Amazon’s latest tactic to bait Prime customers: live gigs by Blondie and Texas

Resistance is futile.
Resistance is futile.
Image: Reuters/Carlo Allegri
We may earn a commission from links on this page.

It seems Amazon will stop at nothing to live up to its moniker of being “the everything store.” The e-commerce giant is now organizing live gigs in London—the first one is a Blondie show—exclusively for Prime members.

Amazon’s new scheme is called Prime Live Events, and in addition to the May 23 Blondie gig, it’s lined up Alison Moyet, Texas, and Katie Melua to perform in London through July. The events are small and pretty pricey: Blondie will perform in front of 750 fans, which Amazon says is one of the smallest audiences the band has played for. Tickets will cost Prime members £150 ($194) a pop. Amazon says it will announce new artists on its schedule every Tuesday through its Prime Live Events newsletter.

The gigs are part of Amazon’s Tickets platform, which has been operating in the UK since 2015. Amazon Tickets lets people buy passes to West End musicals, arena rock concerts, and smaller theater performances—you don’t have to be a Prime subscriber to use the platform, but being a member sometimes comes with perks. In March, Tickets boosted its offering to Prime subscribers by selling access to luxury hospitality boxes at major venues, special seats at shows, and making some tickets available at least 24 hours before they’re open to the general public.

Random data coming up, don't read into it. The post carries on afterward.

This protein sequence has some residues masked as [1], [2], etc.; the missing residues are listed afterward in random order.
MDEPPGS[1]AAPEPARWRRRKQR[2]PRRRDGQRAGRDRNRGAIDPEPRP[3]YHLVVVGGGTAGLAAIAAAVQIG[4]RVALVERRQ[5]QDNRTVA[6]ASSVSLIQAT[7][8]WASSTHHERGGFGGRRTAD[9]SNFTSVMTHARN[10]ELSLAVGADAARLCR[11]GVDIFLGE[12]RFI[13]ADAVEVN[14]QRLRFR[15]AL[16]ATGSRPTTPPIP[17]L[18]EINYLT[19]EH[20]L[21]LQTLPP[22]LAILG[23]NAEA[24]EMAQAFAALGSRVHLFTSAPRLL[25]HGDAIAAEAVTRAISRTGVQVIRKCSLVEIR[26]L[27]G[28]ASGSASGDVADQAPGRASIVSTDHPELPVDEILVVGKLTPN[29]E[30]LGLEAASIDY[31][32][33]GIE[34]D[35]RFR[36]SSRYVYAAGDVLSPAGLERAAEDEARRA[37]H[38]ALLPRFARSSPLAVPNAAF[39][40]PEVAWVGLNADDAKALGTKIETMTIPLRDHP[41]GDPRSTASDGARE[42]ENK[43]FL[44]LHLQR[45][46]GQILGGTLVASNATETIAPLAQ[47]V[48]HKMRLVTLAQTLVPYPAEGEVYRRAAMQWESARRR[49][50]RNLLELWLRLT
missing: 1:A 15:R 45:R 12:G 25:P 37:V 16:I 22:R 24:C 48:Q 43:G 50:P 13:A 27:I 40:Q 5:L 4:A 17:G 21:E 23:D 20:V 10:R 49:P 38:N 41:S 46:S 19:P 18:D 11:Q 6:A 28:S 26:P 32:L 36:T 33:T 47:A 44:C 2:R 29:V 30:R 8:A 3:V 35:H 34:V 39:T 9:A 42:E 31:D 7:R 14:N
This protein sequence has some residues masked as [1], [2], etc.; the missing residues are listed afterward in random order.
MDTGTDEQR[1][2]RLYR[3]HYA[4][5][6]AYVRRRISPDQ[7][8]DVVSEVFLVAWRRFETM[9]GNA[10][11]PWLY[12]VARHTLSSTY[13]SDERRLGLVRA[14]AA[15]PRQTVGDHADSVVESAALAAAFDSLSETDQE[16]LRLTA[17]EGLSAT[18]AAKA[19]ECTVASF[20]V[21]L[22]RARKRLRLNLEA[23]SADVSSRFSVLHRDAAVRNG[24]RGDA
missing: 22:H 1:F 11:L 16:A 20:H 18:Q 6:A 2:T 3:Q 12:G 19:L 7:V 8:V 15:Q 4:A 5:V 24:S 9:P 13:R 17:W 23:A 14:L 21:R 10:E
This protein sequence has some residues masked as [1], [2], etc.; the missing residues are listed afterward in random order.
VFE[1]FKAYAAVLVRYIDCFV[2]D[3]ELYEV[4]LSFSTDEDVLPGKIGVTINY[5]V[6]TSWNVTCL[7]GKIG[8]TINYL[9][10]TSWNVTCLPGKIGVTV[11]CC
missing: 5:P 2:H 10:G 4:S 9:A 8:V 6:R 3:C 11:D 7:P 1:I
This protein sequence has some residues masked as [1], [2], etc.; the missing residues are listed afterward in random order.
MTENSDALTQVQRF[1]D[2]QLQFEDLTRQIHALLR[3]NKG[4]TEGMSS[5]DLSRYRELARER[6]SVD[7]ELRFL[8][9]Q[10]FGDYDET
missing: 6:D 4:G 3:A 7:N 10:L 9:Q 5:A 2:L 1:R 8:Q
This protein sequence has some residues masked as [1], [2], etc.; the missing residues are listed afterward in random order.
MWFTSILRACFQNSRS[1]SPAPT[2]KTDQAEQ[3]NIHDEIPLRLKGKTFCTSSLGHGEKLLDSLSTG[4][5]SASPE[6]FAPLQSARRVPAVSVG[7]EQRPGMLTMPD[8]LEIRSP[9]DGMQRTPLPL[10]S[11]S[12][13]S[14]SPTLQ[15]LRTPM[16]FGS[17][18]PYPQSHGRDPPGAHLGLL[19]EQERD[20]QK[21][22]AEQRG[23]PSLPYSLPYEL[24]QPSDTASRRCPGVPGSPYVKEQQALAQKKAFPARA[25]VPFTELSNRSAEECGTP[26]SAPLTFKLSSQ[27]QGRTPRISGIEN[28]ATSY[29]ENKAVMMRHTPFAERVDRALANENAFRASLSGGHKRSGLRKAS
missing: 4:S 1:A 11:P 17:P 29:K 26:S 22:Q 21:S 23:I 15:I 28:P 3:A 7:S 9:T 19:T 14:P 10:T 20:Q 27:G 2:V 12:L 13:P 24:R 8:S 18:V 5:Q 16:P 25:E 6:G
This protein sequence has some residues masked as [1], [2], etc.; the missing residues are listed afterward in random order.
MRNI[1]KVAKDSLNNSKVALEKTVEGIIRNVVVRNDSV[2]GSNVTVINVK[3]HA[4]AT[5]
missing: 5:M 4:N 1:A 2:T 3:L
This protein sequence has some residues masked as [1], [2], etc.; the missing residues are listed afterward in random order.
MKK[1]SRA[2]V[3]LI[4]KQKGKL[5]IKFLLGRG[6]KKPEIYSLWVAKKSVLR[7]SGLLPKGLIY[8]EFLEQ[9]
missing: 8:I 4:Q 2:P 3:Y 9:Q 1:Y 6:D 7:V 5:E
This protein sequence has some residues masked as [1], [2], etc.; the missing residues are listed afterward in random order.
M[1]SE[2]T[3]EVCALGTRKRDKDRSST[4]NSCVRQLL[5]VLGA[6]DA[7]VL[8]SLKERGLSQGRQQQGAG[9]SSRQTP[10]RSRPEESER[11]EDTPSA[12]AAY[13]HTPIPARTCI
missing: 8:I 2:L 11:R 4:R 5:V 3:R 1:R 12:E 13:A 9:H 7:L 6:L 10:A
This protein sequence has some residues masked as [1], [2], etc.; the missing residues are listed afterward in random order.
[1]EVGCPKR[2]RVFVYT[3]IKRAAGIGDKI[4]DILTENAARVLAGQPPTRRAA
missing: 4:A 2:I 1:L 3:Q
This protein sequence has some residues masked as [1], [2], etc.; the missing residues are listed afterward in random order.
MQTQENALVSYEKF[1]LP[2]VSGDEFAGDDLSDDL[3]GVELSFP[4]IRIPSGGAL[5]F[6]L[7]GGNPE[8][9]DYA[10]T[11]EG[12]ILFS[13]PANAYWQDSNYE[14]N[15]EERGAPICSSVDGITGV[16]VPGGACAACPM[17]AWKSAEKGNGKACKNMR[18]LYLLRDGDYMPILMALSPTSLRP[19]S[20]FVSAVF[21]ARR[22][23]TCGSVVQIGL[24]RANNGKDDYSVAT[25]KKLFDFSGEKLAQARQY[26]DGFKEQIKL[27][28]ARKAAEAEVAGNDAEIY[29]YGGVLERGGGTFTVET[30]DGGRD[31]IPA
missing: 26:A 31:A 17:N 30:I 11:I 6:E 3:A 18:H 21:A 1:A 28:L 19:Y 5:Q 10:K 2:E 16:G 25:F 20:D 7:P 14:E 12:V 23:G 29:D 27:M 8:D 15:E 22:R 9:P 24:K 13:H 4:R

Whether it’s a special concert by Blondie, a lofty perch in the Amazon Prime Terrace in Hyde Park during festival season, or just jumping the queue for tickets to the hot new West End musical, these enticements are more grist for the incredible sales machine that is Amazon Prime. For instance, almost everyone who buys a two-year Prime subscription renews it, according to a report last June from consultancy Consumer Intelligence Research Partners. The firm has also estimated that Prime members spend nearly twice as much on the shopping platform as other users. An estimated 66 million people are signed up to the service globally, although Amazon won’t confirm that number.

Amazon hasn’t said whether its special gigs will be available elsewhere in the world. But don’t fret: it’s going to film these exclusive concerts and stream them globally on—where else?—Prime Video. This will “allow Prime members to watch the concerts at no extra cost to their membership,” its announcement reads. Tickets to the Blondie show go on sale Thursday, May 11, at 9am London time.